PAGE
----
Archive for Design

Not Art, an Art Project by Warsheh

My design crush, Warsheh, has done it again.

From the project’s Behance page:

This is Not Art.
It’s not deeply meaningful or vaguely philosophical.
It’s not calculated or exact.
It is in fact, a series of posters designed from classic paintings.
A simple reinterpretation of how we saw them.
Our tribute to art and design.

Check out their interview with the Huffington Post.

warsheh1
NOT The Conversion of St Paul

warsheh2
NOT The Valpinçon Bather

warsheh3
NOT Venus Bathing

warsheh4
NOT Saint Francis in Meditation

warsheh5
NOT Girl with a Pearl Earring

warsheh6
NOT Portrait of a Young Girl

warsheh7
NOT The Skater

warsheh8
NOT Doge Leonardo Loredan

warsheh9
NOT The Death of Marat

warsheh10
NOT The Birth of Venus

warsheh11
NOT Whistler’s Mother

warsheh12



Comments

Stop Stretching Images

I know that not everyone is a trained designer, but my mind absolutely refuses to accept some things, like stretched images.

FOR HEAVEN’S SAKE, CAN’T YOU TELL THAT YOU SHOULDN’T STRETCH AN IMAGE? THE HEIGHT AND THE WIDTH SHOULD ALWAYS REMAIN PROPORTIONAL CAUSE IT LOOKS REALLY WARPED OTHERWISE, WHICH JUST DOESN’T WORK. HOW DO YOU FEEL WHEN YOU TURN ON YOUR FRONT-FACING CAMERA AND YOUR FACE IS SKEWED OUT OF PROPORTION? NOT NICE, RIGHT? THAT’S HOW IMAGES FEEL TOO. SO STOP STRETCHING IMAGES.

I mean, it’s common visual sense, no?



Comments

What’s it like inside Europe’s largest photo studio? IKEA Communications AB

With my life-long fascination with design, layout, and the Ikea catalog, it was absolutely awesome getting a chance to visit the IKEA studio in Almhult.

Not only are all Ikea roomsets you’ll ever see in your life done in the 8,000 square meter space, it’s also where the catalog is created, where all the photos are taken, and where the 3D artists sit. Did you take yesterday’s quiz? Were you able to guess which of the roomsets is shot in the studio and which was created by the 3D artists?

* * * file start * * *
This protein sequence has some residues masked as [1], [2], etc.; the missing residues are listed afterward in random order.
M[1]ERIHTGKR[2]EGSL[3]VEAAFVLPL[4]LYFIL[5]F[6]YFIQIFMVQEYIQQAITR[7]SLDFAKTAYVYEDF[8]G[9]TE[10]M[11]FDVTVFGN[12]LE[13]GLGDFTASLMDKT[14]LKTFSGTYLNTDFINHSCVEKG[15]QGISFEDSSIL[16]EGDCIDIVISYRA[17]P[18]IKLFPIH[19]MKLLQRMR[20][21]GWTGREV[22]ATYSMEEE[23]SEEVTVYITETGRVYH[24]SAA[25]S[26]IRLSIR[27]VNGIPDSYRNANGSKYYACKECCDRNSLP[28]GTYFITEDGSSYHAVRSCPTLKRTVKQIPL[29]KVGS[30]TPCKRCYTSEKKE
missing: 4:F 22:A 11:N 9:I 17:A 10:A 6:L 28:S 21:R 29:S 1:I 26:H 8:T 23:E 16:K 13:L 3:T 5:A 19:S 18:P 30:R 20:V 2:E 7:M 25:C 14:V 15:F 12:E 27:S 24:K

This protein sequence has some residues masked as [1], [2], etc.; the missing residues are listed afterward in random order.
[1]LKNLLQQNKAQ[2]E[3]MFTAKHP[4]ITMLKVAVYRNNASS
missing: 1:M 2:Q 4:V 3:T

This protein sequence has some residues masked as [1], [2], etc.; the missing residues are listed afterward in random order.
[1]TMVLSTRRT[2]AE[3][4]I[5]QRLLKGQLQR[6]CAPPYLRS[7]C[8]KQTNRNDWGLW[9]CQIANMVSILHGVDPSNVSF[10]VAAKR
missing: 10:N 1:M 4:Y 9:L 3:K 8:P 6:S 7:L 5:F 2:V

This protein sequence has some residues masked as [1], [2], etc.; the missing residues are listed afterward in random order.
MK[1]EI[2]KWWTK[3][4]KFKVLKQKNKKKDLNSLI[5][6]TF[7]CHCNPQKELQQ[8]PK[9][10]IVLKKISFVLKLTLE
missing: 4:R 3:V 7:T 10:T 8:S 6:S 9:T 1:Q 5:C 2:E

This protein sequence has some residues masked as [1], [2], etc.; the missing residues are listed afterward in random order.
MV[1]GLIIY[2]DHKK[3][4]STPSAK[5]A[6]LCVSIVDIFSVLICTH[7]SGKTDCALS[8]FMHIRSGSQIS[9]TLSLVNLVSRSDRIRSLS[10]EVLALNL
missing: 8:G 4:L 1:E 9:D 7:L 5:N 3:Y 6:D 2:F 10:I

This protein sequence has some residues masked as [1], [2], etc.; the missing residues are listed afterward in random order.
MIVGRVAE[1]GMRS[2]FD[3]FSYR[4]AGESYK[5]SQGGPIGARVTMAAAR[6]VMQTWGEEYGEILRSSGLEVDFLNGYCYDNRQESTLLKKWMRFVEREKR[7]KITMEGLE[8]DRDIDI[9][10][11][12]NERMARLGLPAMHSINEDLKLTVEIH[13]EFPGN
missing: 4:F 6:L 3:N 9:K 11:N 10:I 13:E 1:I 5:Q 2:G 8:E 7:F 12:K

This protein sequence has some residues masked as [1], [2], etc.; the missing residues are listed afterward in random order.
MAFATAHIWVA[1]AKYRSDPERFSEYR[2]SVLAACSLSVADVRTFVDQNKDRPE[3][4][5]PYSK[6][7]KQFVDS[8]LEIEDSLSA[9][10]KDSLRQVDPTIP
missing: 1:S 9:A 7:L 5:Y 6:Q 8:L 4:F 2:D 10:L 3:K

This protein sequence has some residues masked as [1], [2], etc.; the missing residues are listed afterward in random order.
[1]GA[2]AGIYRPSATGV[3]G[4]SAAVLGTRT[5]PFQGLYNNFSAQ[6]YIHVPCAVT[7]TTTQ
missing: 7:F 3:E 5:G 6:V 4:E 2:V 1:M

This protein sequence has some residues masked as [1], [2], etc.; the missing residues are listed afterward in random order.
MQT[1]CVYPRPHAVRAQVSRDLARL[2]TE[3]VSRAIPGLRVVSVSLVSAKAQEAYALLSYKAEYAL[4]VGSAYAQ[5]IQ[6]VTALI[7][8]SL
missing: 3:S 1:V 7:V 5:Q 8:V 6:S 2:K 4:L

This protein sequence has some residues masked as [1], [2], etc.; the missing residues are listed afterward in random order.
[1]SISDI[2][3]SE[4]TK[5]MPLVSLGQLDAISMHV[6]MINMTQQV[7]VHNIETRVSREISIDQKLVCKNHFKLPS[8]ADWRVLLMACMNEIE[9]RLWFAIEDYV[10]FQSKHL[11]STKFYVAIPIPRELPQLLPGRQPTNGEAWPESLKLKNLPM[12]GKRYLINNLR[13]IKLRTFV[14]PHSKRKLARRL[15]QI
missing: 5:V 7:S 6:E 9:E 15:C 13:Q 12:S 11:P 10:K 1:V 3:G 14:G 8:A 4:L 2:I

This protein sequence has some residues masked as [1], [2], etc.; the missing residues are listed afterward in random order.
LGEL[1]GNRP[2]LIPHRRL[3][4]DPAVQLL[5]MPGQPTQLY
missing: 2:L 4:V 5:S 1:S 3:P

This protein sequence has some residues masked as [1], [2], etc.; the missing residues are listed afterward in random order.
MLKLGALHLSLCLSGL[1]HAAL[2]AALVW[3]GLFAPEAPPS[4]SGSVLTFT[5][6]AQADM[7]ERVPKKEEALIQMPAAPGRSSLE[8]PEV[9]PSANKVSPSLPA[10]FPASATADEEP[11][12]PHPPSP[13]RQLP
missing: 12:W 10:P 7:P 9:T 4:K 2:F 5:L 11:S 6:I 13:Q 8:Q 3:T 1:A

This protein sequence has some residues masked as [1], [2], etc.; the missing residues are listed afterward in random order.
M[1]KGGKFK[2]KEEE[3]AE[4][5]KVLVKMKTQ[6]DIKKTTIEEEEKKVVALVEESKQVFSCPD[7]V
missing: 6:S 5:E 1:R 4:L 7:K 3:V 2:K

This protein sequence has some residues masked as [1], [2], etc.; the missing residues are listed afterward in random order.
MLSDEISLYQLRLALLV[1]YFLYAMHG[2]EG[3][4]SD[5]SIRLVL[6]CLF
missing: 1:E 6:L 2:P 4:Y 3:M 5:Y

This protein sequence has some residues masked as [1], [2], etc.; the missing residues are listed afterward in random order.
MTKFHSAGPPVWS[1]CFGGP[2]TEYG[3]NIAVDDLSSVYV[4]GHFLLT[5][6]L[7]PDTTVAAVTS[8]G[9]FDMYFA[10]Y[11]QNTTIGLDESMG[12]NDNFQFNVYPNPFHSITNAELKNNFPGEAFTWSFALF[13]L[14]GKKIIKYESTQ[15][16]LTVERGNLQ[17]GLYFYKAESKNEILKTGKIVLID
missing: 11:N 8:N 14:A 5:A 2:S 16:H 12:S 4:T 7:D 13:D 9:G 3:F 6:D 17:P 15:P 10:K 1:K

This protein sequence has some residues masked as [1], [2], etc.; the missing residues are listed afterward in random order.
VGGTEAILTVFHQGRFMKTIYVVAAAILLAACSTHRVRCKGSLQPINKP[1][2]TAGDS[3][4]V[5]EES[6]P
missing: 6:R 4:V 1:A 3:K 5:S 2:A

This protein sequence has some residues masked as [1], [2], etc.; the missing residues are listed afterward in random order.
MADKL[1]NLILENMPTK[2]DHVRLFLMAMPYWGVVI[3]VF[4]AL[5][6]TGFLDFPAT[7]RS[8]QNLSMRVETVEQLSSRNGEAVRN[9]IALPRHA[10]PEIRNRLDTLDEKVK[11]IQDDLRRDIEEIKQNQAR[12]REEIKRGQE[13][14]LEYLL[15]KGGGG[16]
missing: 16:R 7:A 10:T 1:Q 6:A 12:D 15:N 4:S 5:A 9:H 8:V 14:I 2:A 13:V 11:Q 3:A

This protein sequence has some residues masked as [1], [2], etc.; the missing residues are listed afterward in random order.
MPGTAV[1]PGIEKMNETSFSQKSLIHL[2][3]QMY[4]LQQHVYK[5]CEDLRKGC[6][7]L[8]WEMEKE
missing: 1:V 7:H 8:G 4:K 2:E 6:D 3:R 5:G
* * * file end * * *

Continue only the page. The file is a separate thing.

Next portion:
design team

Our tour was started by meeting Anne-Lene Wold, the Interior Design Manager at IKEA, and Kajsa Orvarson, the Information Manager. They showed us the little quiz (I was the only one who guessed all three images correctly, yay for the 3D Max classes we were forced to take in college), and then took us on a tour around the studio, which includes a hundred million gazillion props from all over the world, tens of roomsets being shot for next year’s calendar, and the working spaces of many of the creative people at IKEA.

My favorite part though about the studio? All the props.

I’ve always had a fascination with how Ikea makes such livable furniture. You know, livability isn’t something you buy with the flatpacked bed, nor is it a magic ingredient sprinkled into the wood or plastic.

Livability is a carefully-studied act of conscious design.

In a way, it’s similar to food styling (my latest obsession), and trying to make things look “yum”. It’s also a practical application of visual order and visual chaos, another topic I’m obsessed with.

Ikea are masters at perfecting livability. They somehow manage to take brand new furniture, shove it into a studio, and turn it into something that could easily be the much-loved home of a 26-year-old woman who works in marketing at a local restaurant. It’s genius.

For example, look at these rooms, shot in a cold, neon-lit, aluminum studio:

1

2

3